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North Africa
Sovereign states (6)
Other territories (3)
Partially recognized states (1)
Time zonesUTC+00:00
The population density of Africa as of 2000

North Africa (sometimes Northern Africa) is a region encompassing the northern portion of the African continent. There is no singularly accepted scope for the region, and it is sometimes defined as stretching from the Atlantic shores of the Western Sahara in the west, to Egypt and Sudan's Red Sea coast in the east.[1]

The most common definition for the region's boundaries includes Algeria, Egypt, Libya, Morocco, Tunisia, and Western Sahara, the territory disputed between Morocco and the partially recognized Sahrawi Arab Democratic Republic. The United Nations' definition includes all these countries as well as the Sudan.[4] The African Union defines the region similarly, only differing from the UN in excluding the Sudan.[5] The Sahel, south of the Sahara Desert, can be considered as the southern boundary of North Africa.[6][7][8] North Africa includes the Spanish cities of Ceuta and Melilla, and the plazas de soberanía. It can also be considered to include Malta, as well as other Italian, Portuguese, and Spanish regions such as Lampedusa and Lampione, the Azores and Madeira, and the Canary Islands, which are all closer or as close to the African continent than Europe.

Northwest Africa has been inhabited by Berbers since the beginning of recorded history, while the eastern part of North Africa has been home to the Egyptians.[9] In the seventh and eighth centuries, Arabs from the Arabian Peninsula swept across the region during the early Muslim conquests. The Arab migrations to the Maghreb began immediately after, shifting the demographic scope of North Africa in favor of the Arabs. Many but not all Berbers and Egyptians gradually merged into Arab-Islamic culture. These processes of Arabization and Islamization has defined the cultural landscape of North Africa ever since.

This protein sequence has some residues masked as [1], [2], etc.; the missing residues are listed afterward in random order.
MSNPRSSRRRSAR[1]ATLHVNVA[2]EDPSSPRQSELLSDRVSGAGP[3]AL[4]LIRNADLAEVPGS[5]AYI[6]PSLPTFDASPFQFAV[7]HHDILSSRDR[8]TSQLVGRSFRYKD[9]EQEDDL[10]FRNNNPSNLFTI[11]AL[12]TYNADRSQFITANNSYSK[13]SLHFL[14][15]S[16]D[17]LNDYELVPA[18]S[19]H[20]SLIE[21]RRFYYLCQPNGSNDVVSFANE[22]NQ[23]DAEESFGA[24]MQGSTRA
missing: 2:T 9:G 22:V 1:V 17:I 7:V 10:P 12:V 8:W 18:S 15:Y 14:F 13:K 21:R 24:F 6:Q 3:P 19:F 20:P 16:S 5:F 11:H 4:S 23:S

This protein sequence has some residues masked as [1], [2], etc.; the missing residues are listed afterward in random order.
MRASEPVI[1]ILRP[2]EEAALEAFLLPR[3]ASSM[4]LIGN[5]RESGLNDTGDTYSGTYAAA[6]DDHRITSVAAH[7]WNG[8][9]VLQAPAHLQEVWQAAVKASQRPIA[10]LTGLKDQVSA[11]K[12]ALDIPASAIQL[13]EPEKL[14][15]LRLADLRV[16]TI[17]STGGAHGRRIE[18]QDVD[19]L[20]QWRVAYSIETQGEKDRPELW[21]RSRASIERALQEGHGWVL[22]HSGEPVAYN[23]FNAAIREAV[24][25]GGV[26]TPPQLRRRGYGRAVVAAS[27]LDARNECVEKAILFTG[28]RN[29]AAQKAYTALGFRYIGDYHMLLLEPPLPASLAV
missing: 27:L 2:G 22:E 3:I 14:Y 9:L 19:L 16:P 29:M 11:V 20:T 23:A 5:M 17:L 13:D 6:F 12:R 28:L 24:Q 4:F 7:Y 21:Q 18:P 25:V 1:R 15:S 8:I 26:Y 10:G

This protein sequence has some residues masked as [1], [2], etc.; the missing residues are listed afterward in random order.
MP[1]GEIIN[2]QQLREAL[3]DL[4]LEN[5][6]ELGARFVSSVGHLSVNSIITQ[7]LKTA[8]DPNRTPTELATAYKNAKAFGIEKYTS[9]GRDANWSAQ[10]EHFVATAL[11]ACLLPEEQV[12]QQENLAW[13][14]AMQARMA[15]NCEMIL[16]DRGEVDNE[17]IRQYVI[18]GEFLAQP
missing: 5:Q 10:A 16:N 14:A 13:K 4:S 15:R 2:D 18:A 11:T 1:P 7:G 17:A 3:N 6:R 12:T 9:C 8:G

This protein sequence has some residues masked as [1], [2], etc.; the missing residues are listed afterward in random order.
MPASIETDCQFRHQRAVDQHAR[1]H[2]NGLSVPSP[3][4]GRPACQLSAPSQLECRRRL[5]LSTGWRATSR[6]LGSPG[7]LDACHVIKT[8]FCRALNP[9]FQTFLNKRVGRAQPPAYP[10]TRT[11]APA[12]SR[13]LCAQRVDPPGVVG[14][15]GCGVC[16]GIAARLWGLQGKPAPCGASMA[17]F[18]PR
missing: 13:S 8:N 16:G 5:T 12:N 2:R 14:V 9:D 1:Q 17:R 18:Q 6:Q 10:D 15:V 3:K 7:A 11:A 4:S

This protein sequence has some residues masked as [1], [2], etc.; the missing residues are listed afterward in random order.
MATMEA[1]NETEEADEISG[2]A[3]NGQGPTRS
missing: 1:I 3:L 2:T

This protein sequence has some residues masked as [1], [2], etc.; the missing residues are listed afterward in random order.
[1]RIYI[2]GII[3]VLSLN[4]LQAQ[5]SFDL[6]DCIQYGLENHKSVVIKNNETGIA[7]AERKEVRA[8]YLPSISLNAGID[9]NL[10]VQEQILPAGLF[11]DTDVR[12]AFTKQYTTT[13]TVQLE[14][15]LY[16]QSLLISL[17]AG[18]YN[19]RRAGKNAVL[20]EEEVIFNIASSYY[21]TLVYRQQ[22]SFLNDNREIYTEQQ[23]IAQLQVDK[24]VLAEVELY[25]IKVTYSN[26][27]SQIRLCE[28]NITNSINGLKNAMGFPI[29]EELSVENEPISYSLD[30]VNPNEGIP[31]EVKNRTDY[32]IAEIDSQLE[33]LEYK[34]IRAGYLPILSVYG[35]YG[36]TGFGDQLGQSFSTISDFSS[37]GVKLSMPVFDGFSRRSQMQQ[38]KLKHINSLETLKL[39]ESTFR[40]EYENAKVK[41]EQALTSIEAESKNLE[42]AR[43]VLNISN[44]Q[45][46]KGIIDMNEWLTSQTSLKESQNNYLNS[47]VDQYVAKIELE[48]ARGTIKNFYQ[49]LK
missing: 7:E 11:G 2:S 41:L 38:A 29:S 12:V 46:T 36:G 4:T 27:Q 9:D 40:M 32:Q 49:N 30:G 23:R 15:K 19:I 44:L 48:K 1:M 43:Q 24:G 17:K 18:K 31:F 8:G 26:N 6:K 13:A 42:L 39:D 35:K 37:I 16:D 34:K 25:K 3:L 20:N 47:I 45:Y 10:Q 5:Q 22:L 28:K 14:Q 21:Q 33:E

The countries and people of North Africa share a large amount of their genetic, ethnic, cultural and linguistic identity and influence with the Middle East/West Asia, a process that began with the Neolithic Revolution c. 10,000 BC and pre Dynastic Egypt. The countries of North Africa are also a major part of the Arab world. The Islamic and Arab influence in North Africa has remained dominant ever since, with the region being major part of the Muslim world. North Africa is associated with the Middle East in the realm of geopolitics to form the Middle East-North Africa region.[10]


North Africa has three main geographic features: the Sahara desert in the south, the Atlas Mountains in the west, and the Nile River and delta in the east. The Atlas Mountains extend across much of northern Algeria, Morocco, and Tunisia. These mountains are part of the fold mountain system that also runs through much of Southern Europe. They recede to the south and east, becoming a steppe landscape before meeting the Sahara desert, which covers more than 75 percent of the region. The tallest peaks are in the High Atlas range in south-central Morocco, which has many snow-capped peaks.

South of the Atlas Mountains is the dry and barren expanse of the Sahara desert, the largest sand desert in the world.[11] In places the desert is cut by irregular watercourses called wadis—streams that flow only after rainfall but are usually dry. The Sahara's major landforms include ergs, large seas of sand that sometimes form into huge dunes; the hammada, a level rocky plateau without soil or sand; and the reg, a desert pavement. The Sahara covers the southern part of Algeria, Morocco and Tunisia, and most of Libya. Only two regions of Libya are outside the desert: Tripolitania in the northwest and Cyrenaica in the northeast. Most of Egypt is also desert, with the exception of the Nile River and the irrigated land along its banks. The Nile Valley forms a narrow fertile thread that runs along the length of the country.

Sheltered valleys in the Atlas Mountains, the Nile Valley and Delta, and the Mediterranean coast are the main sources of fertile farming land. A wide variety of valuable crops including cereals, rice and cotton, and woods such as cedar and cork, are grown. Typical Mediterranean crops, such as olives, figs, dates and citrus fruits, also thrive in these areas. The Nile Valley is particularly fertile and most of Egypt lives close to the river. Elsewhere, irrigation is essential to improve crop yields on the desert margins.